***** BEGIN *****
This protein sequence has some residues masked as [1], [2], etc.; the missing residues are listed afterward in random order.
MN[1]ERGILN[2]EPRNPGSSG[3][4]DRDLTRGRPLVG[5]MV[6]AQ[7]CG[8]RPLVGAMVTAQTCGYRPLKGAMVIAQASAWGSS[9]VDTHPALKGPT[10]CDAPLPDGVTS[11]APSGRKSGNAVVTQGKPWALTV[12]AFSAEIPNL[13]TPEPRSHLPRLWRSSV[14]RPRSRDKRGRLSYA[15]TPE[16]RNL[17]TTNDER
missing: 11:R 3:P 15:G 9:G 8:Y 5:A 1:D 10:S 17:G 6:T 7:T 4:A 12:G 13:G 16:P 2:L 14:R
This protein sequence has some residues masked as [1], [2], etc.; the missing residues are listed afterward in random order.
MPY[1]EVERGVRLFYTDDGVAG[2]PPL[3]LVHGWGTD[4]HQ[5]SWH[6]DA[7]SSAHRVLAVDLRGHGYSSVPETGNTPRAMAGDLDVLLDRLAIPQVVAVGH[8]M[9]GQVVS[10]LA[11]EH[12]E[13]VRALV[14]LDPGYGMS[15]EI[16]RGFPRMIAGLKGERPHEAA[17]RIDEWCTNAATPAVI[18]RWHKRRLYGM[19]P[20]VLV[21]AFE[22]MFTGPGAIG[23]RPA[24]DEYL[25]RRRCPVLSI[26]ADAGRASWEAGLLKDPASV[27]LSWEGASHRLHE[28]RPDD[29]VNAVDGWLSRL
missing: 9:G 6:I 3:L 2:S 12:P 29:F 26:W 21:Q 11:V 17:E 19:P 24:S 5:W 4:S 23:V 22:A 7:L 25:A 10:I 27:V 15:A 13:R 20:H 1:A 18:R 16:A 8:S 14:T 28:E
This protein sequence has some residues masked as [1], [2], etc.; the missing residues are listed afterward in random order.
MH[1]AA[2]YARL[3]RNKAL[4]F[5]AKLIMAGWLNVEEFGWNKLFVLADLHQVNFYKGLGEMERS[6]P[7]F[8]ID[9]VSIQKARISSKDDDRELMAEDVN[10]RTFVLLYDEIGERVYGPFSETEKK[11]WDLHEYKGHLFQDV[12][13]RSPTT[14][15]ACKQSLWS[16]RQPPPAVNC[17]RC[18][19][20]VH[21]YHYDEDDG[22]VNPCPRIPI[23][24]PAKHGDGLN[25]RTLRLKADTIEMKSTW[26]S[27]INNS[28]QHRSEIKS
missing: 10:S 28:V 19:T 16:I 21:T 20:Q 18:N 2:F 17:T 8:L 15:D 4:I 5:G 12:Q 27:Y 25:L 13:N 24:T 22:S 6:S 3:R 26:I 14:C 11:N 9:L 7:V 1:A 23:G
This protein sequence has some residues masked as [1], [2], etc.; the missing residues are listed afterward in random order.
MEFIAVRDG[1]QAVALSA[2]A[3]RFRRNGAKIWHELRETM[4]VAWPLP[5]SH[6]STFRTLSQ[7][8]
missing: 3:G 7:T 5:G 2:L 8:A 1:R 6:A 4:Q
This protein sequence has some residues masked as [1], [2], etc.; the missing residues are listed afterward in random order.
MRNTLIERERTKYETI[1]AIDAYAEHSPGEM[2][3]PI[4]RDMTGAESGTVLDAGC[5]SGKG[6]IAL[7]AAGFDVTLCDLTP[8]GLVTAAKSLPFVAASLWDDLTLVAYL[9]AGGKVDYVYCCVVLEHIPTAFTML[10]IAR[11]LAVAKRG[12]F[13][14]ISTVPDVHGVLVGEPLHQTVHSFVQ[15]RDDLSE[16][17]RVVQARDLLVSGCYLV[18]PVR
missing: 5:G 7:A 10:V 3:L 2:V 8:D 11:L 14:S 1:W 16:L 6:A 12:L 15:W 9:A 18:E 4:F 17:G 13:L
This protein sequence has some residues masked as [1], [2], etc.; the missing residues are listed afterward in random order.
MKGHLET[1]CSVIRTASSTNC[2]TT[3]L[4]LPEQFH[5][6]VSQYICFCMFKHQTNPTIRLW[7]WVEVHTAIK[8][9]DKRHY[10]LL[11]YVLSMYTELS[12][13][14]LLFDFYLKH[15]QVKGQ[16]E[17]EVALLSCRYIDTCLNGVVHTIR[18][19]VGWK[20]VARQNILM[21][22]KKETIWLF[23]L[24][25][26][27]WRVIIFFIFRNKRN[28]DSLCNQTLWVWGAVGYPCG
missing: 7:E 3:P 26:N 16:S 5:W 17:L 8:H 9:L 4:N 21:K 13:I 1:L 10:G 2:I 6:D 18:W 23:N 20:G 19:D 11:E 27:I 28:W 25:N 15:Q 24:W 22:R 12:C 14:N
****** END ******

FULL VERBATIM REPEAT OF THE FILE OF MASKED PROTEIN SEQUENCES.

This protein sequence has some residues masked as [1], [2], etc.; the missing residues are listed afterward in random order.
MN[1]ERGILN[2]EPRNPGSSG[3][4]DRDLTRGRPLVG[5]MV[6]AQ[7]CG[8]RPLVGAMVTAQTCGYRPLKGAMVIAQASAWGSS[9]VDTHPALKGPT[10]CDAPLPDGVTS[11]APSGRKSGNAVVTQGKPWALTV[12]AFSAEIPNL[13]TPEPRSHLPRLWRSSV[14]RPRSRDKRGRLSYA[15]TPE[16]RNL[17]TTNDER
missing: 11:R 3:P 15:G 9:G 8:Y 5:A 1:D 10:S 17:G 6:T 7:T 4:A 12:G 13:G 16:P 2:L 14:R
This protein sequence has some residues masked as [1], [2], etc.; the missing residues are listed afterward in random order.
MPY[1]EVERGVRLFYTDDGVAG[2]PPL[3]LVHGWGTD[4]HQ[5]SWH[6]DA[7]SSAHRVLAVDLRGHGYSSVPETGNTPRAMAGDLDVLLDRLAIPQVVAVGH[8]M[9]GQVVS[10]LA[11]EH[12]E[13]VRALV[14]LDPGYGMS[15]EI[16]RGFPRMIAGLKGERPHEAA[17]RIDEWCTNAATPAVI[18]RWHKRRLYGM[19]P[20]VLV[21]AFE[22]MFTGPGAIG[23]RPA[24]DEYL[25]RRRCPVLSI[26]ADAGRASWEAGLLKDPASV[27]LSWEGASHRLHE[28]RPDD[29]VNAVDGWLSRL
missing: 9:G 6:I 3:L 2:S 12:P 29:F 26:W 21:Q 11:V 17:E 19:P 24:S 5:W 4:S 23:V 22:A 7:L 25:A 10:I 27:V 15:A 13:R 20:H 1:A 18:R 16:A 8:S 14:T 28:E
This protein sequence has some residues masked as [1], [2], etc.; the missing residues are listed afterward in random order.
MH[1]AA[2]YARL[3]RNKAL[4]F[5]AKLIMAGWLNVEEFGWNKLFVLADLHQVNFYKGLGEMERS[6]P[7]F[8]ID[9]VSIQKARISSKDDDRELMAEDVN[10]RTFVLLYDEIGERVYGPFSETEKK[11]WDLHEYKGHLFQDV[12][13]RSPTT[14][15]ACKQSLWS[16]RQPPPAVNC[17]RC[18][19][20]VH[21]YHYDEDDG[22]VNPCPRIPI[23][24]PAKHGDGLN[25]RTLRLKADTIEMKSTW[26]S[27]INNS[28]QHRSEIKS
missing: 10:S 28:V 19:T 16:I 21:T 20:Q 18:N 2:F 17:T 8:L 15:D 4:I 5:G 12:Q 27:Y 25:L 13:N 24:T 22:S 6:S 3:R 26:I 14:C 11:N 9:L 7:V 1:A 23:G
This protein sequence has some residues masked as [1], [2], etc.; the missing residues are listed afterward in random order.
MEFIAVRDG[1]QAVALSA[2]A[3]RFRRNGAKIWHELRETM[4]VAWPLP[5]SH[6]STFRTLSQ[7][8]
missing: 3:G 7:T 5:G 2:L 8:A 1:R 6:A 4:Q
This protein sequence has some residues masked as [1], [2], etc.; the missing residues are listed afterward in random order.
MRNTLIERERTKYETI[1]AIDAYAEHSPGEM[2][3]PI[4]RDMTGAESGTVLDAGC[5]SGKG[6]IAL[7]AAGFDVTLCDLTP[8]GLVTAAKSLPFVAASLWDDLTLVAYL[9]AGGKVDYVYCCVVLEHIPTAFTML[10]IAR[11]LAVAKRG[12]F[13][14]ISTVPDVHGVLVGEPLHQTVHSFVQ[15]RDDLSE[16][17]RVVQARDLLVSGCYLV[18]PVR
missing: 5:G 7:A 10:V 3:L 2:V 8:D 11:L 14:S 1:W 16:L 6:A 12:L 15:W 9:A 18:E 4:F 17:G 13:L
This protein sequence has some residues masked as [1], [2], etc.; the missing residues are listed afterward in random order.
MKGHLET[1]CSVIRTASSTNC[2]TT[3]L[4]LPEQFH[5][6]VSQYICFCMFKHQTNPTIRLW[7]WVEVHTAIK[8][9]DKRHY[10]LL[11]YVLSMYTELS[12][13][14]LLFDFYLKH[15]QVKGQ[16]E[17]EVALLSCRYIDTCLNGVVHTIR[18][19]VGWK[20]VARQNILM[21][22]KKETIWLF[23]L[24][25][26][27]WRVIIFFIFRNKRN[28]DSLCNQTLWVWGAVGYPCG
missing: 7:E 3:P 26:N 16:S 5:W 17:L 8:H 9:L 4:N 21:K 13:I 1:L 10:G 2:I 6:D 18:W 23:N 20:G 19:D 11:E 27:I 28:W 25:N 15:Q 24:W 22:R 12:C 14:N